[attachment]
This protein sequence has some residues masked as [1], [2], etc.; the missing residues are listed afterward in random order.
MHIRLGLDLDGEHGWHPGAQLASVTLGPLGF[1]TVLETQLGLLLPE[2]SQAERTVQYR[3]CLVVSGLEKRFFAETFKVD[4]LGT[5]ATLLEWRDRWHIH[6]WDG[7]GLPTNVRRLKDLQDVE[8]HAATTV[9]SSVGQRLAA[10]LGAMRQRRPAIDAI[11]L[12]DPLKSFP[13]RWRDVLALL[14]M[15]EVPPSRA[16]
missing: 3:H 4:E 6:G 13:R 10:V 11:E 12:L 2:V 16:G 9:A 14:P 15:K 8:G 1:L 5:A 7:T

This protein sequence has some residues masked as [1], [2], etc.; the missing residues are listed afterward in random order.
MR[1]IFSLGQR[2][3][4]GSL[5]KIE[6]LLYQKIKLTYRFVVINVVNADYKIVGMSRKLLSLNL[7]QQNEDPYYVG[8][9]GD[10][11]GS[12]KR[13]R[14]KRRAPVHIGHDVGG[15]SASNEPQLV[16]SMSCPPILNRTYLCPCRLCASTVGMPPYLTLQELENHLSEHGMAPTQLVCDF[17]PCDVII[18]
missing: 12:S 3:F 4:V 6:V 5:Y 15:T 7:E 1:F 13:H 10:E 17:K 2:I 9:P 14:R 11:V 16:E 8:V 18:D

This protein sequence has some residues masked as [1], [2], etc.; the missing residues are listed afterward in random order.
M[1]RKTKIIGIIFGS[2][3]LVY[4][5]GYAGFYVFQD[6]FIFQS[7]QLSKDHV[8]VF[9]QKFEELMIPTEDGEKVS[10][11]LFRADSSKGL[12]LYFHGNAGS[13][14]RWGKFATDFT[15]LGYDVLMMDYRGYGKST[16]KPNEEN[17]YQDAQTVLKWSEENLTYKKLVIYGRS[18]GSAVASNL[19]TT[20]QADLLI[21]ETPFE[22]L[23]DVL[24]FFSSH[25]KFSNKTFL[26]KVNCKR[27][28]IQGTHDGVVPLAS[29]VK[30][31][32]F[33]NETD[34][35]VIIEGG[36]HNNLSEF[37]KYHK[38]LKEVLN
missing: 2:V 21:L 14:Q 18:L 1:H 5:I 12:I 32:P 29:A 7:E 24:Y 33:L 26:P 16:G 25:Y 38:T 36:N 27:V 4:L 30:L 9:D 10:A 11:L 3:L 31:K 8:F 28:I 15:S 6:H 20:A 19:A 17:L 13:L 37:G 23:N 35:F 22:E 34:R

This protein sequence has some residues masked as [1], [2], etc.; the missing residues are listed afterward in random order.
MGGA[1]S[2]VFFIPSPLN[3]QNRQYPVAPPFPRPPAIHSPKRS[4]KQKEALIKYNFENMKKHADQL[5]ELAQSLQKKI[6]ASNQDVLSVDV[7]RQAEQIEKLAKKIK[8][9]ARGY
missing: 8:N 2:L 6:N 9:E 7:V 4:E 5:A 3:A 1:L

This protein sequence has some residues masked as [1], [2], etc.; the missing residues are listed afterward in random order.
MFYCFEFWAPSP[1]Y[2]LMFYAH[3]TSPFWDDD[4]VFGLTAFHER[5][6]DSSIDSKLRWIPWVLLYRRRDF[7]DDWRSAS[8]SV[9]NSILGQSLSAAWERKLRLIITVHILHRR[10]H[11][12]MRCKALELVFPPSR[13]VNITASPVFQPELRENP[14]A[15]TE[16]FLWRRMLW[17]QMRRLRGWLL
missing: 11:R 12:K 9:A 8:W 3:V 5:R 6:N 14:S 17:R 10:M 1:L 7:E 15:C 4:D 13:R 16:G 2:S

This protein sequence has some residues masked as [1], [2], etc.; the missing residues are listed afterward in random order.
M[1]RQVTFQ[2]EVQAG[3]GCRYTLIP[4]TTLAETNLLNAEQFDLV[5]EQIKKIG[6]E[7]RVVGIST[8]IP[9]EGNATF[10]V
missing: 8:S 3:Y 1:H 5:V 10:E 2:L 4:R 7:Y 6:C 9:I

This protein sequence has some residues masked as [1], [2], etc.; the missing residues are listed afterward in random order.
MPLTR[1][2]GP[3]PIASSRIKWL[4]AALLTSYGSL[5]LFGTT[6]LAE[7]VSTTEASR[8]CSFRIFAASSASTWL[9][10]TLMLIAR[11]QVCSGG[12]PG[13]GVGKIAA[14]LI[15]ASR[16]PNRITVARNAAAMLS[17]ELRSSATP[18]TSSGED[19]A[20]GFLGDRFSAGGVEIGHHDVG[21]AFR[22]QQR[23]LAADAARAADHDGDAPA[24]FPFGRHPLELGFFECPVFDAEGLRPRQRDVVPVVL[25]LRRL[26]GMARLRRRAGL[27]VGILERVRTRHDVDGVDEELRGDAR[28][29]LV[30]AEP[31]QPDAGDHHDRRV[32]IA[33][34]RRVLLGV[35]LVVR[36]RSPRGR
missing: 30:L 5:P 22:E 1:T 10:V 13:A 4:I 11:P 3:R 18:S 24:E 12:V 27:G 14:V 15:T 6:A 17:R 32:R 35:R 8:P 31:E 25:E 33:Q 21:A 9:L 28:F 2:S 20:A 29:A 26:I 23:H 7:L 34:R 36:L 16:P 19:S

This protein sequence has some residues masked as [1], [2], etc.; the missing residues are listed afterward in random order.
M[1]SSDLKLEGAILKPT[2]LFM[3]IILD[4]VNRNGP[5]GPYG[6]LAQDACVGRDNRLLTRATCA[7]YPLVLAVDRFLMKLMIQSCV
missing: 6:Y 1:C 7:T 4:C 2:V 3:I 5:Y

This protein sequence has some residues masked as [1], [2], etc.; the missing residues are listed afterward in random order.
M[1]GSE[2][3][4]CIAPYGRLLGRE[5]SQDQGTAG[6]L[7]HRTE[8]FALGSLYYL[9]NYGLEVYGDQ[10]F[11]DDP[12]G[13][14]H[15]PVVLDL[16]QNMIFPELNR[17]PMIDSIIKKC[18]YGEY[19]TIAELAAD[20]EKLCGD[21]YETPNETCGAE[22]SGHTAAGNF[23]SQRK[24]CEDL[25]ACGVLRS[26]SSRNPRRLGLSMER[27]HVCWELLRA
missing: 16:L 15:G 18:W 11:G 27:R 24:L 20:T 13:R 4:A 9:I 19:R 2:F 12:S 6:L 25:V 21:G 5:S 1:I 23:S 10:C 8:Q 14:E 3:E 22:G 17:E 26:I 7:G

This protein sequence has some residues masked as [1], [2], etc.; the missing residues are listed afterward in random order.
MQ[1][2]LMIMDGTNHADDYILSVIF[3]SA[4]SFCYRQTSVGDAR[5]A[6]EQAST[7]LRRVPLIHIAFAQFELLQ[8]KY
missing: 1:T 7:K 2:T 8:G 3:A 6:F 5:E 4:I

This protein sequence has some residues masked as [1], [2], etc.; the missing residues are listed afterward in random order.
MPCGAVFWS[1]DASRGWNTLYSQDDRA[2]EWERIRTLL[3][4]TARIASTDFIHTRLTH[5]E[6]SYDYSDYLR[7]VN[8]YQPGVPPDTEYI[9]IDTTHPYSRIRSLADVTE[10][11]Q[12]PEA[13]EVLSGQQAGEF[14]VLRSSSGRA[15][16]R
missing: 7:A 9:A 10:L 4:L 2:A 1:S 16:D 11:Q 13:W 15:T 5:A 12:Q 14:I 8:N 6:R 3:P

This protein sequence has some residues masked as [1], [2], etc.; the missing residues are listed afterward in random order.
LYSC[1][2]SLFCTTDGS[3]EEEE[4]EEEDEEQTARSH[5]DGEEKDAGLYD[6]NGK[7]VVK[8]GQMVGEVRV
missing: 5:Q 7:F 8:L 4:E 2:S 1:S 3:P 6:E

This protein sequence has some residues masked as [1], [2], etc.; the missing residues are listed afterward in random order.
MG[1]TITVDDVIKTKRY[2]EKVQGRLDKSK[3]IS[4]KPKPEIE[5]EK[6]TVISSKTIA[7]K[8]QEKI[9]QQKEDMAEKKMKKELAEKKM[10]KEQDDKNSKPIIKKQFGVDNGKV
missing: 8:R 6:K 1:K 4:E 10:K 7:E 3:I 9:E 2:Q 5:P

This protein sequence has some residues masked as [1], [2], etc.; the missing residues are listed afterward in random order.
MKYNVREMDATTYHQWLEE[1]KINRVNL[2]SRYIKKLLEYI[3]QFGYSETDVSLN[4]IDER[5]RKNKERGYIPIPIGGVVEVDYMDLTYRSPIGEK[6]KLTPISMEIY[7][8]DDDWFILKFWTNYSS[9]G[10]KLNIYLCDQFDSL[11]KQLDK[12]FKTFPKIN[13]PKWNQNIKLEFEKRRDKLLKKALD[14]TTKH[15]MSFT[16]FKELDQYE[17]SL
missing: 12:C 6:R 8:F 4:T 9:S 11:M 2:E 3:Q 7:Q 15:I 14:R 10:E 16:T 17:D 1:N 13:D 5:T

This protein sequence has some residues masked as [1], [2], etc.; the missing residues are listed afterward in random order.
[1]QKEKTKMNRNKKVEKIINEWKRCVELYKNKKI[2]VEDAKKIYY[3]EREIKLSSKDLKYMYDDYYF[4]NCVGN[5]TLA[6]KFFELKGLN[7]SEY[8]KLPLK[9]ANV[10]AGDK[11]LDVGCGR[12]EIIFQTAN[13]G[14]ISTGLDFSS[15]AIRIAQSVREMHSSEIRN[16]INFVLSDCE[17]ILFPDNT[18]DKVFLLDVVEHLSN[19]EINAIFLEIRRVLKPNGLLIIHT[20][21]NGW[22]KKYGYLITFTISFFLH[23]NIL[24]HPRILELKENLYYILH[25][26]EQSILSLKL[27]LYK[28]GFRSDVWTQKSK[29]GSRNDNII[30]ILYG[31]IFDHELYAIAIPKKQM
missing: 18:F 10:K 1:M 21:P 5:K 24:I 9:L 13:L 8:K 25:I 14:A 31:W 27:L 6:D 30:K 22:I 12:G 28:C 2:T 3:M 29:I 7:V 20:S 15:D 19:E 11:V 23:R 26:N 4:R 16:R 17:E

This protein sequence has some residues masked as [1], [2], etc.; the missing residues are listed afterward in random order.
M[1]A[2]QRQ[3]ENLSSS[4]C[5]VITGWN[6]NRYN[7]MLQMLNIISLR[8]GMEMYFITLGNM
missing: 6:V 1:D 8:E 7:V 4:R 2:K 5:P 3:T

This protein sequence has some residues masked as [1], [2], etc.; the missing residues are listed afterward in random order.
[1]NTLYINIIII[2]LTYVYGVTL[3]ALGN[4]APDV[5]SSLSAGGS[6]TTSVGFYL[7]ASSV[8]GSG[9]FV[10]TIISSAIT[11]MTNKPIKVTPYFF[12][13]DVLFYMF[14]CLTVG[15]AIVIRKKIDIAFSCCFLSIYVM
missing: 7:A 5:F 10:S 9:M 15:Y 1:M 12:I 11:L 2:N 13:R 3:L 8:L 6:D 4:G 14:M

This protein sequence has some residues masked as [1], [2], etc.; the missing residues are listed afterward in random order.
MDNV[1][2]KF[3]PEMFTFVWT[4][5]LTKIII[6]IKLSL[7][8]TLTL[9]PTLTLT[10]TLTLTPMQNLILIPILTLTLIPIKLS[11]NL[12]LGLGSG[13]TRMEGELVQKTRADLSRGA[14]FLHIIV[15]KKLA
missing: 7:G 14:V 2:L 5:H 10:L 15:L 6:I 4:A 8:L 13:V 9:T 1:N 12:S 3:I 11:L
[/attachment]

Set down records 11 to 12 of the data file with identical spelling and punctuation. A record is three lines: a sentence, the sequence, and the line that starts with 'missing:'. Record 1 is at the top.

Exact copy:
This protein sequence has some residues masked as [1], [2], etc.; the missing residues are listed afterward in random order.
MPCGAVFWS[1]DASRGWNTLYSQDDRA[2]EWERIRTLL[3][4]TARIASTDFIHTRLTH[5]E[6]SYDYSDYLR[7]VN[8]YQPGVPPDTEYI[9]IDTTHPYSRIRSLADVTE[10][11]Q[12]PEA[13]EVLSGQQAGEF[14]VLRSSSGRA[15][16]R
missing: 7:A 9:A 10:L 4:L 2:A 1:S 16:D 11:Q 13:W 15:T 5:A 12:Q 14:I 8:N 6:R 3:P

This protein sequence has some residues masked as [1], [2], etc.; the missing residues are listed afterward in random order.
LYSC[1][2]SLFCTTDGS[3]EEEE[4]EEEDEEQTARSH[5]DGEEKDAGLYD[6]NGK[7]VVK[8]GQMVGEVRV
missing: 5:Q 7:F 8:L 4:E 2:S 1:S 3:P 6:E